Nu? What's New?
The E-zine of Jewish Genealogy From Avotaynu

Gary Mokotoff, Editor

Volume 16, Number 3 | January 18, 2015
Every government puts value on preserving its history. That is why we have national archives. Genealogy preserves history; the history of a family. It cannot be done without access to records, just as historians cannot preserve a nation's history without access to records. It is a greater good than the right to privacy. It is a greater good than the risk of identity theft.

Past issues of Nu? What's New? are archived at http://www.avotaynu.com/nu.htm
Top 100 Most Popular Sites for Genealogy
GenealogyInTime Magazine has published its annual list of the 100 most popular genealogy websites based on the amount of traffic received by the site. Once again, Ancestry.com came out on top. MyHeritage.com dropped in rank from fourth to fifth, overcome by FamilySearch, Find-a-Grave and Ancestry.co.uk. The list can be found at http://www.genealogyintime.com/articles/ top-100-genealogy-websites-of-2015-page02.html. Geni dropped in ranking from fifth to seventh. JewishGen retained its position at 33rd and is the only website on the top 100 list classified as “ethnic heritage.”

Ancestry.com is well ahead of the others. It receives 55,800 visits a day, while second place FamilySearch receives only 17,300 visits.

The top 10 sites and those popular sites for Jewish family history research and their rank (last year’s rank in parentheses) are:
   1. Ancestry.com (1)
   2. FamilySearch(3)
   3. Find A Grave (2)
   4. Ancestry.co.uk(6)
   5. MyHeritage.com (4)
   6. GeneaNet [France] 7)
   7. Geni.com (5)
   8. Genealogy.com (9)
   9. Ancestry.com.au (17)
 10. FindMyPast UK (18)
 14. Family Tree DNA (14)
 32. FindMyPast.com (59)
 33. JewishGen (33)
 55. Steve Morse (35)

A suggestion to GenealogyInTime: In the future, combine the traffic for those companies that have multiple websites, usually for many countries. All the Ancestry, MyHeritage, FindMyPast sites soak off visits from the main site.


Family Tree DNA Abandons Distant Matches
Family Tree DNA will no longer notify patrons of its Family Finder test of distant matches. This is in response to feedback from many customers who stated these fifth cousins or greater were of little value and generated unnecessary e-mail.

It has been possible for some time to stop notifications for Y-DNA matches that are below a given level, for example, 25-marker matches, which I personally find of little value. To do this, first log in at https://www.familytreedna.com/. Then click "Manage Personal Information." This will take you to your Account Settings page. Then click the "Match and Email Settings" tab towards the top of the page. On that page, view the section “Y-DNA Matches and E-mail Notifications.” There you can select which levels of matches you do not wish to be informed.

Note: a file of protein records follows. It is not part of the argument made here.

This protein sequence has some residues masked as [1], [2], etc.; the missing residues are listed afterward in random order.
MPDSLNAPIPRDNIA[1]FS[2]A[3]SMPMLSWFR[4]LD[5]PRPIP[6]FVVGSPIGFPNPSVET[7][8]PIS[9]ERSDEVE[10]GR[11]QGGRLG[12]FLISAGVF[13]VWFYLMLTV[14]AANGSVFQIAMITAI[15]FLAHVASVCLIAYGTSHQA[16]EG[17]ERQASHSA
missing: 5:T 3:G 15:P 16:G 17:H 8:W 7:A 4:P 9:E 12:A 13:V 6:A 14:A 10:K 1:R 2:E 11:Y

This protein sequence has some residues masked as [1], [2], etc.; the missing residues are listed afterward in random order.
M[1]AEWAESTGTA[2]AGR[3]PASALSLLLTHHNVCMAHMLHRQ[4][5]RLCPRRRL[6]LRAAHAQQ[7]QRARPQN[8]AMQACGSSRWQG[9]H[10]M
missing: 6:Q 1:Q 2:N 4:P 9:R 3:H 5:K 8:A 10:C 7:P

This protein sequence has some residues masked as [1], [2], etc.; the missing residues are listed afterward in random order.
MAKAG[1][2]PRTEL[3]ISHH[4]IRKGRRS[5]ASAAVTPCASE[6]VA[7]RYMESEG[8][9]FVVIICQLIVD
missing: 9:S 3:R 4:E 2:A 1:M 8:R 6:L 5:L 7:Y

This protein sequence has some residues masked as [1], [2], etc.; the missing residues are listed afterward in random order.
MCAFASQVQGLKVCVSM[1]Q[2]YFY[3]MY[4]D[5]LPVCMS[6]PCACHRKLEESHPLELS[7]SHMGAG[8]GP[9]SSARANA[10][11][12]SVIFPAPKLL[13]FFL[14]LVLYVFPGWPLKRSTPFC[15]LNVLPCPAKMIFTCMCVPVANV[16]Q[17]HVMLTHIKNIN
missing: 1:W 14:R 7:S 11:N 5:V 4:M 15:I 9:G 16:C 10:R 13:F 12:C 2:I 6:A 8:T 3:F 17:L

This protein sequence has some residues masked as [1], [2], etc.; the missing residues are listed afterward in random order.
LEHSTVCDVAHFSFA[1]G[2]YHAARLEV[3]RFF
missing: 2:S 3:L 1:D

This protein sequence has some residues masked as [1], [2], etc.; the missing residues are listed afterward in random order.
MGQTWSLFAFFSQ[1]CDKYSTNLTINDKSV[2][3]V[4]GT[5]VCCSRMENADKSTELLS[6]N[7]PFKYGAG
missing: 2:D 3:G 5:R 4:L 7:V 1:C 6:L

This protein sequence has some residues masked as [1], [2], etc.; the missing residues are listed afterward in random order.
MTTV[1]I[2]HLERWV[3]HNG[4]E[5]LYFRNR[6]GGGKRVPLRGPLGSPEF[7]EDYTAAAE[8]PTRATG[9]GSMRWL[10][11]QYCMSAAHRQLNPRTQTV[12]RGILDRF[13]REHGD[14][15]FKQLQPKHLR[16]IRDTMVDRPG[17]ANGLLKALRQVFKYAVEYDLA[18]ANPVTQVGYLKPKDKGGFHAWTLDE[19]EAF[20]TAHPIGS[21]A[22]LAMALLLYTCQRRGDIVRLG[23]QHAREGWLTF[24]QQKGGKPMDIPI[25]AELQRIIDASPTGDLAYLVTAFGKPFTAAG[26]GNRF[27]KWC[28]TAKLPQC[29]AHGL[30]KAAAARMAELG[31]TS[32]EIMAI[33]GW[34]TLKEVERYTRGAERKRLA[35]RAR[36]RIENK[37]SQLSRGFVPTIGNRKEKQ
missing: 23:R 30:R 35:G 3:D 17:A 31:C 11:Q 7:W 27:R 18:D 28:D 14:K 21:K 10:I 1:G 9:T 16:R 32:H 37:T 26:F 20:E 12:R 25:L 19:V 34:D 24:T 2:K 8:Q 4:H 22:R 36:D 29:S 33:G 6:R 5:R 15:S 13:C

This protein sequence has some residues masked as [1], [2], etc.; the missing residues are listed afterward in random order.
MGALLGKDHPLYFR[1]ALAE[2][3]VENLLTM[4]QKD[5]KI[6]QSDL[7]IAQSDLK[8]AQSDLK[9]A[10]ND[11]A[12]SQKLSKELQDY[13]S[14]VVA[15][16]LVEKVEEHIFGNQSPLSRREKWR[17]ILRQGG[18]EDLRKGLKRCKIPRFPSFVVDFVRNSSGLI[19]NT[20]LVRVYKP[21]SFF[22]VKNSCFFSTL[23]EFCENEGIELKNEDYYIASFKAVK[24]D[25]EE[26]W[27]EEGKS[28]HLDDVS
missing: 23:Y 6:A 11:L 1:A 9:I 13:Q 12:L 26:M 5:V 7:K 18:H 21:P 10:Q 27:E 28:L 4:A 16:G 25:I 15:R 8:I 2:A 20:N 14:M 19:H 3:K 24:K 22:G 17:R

Family Tree Builder Now Available for the Mac
Family Tree Builder, the genealogy software system from MyHeritage, is now available on a Mac. One unusual feature of the system is that it supports 40 languages.

What is available today is an interim version called “Family Tree Builder Mac Extension” which looks like the Windows version but does not require Windows or any additional setup or configuration when downloaded. MyHeritage is in the advanced stages of developing a native Mac version of the software.

Family Tree Builder's main features run the same on the Mac version, including Sync with MyHeritage, Smart Matches, Record Matches, the consistency checker, charts, etc. There are, however, several minor features not compatible with the Mac OS X that will be unavailable for Mac users. These are: maps, formatting in notes (e.g. bold, italics, etc.), book reports (though they can be created online), and display of right-to-left languages.

You can download the software (Windows or Mac version) at no charge at http://www.myheritage.com/family-tree-builder. Additional information about the product is at http://blog.myheritage.com/2013/04/new-release-family-tree-builder-7-0/.


FamilySearch Launches New App Gallery
Interested in knowing what apps are available for genealogical research? FamilySearch has launched an online app gallery to help people more easily find partner applications or services to enhance their family history efforts. People now can search more than 50 apps to find those that meet their specific need, platform, operating system, and price. The list is limited to FamilySearch “partners.” Notably absent are apps developed by Ancestry.com, MyHeritage and FindMyPast. The “FamilySearch App Gallery” can be found at http://FamilySearch.org/apps.


Holocaust Memorial Day – January 25
The UN General Assembly designated January 27—the anniversary of the liberation of Auschwitz-Birkenau—as International Holocaust Remembrance Day. On this annual day of commemoration, the UN urges every member state to honor the victims of the Nazi era and to develop educational programs to help prevent future genocides. Various events throughout the world will commemorate this day.

The United States Holocaust Memorial Museum has produced a 38-minute film that provides an overview of the Holocaust and is “intended to provoke reflection and discussion about the role of ordinary people, institutions, and nations between 1918 and 1945.” The film can be found at http://www.ushmm.org/learn/introduction-to-the-holocaust/path-to-nazi-genocide. It has English subtitles for the hearing impaired. The film can also be viewed in Arabic, Chinese, French, Russian, and Spanish. Links to these other languages can be found at http://www.ushmm.org/information/exhibitions/online-features/ special-focus/international-holocaust-remembrance-day.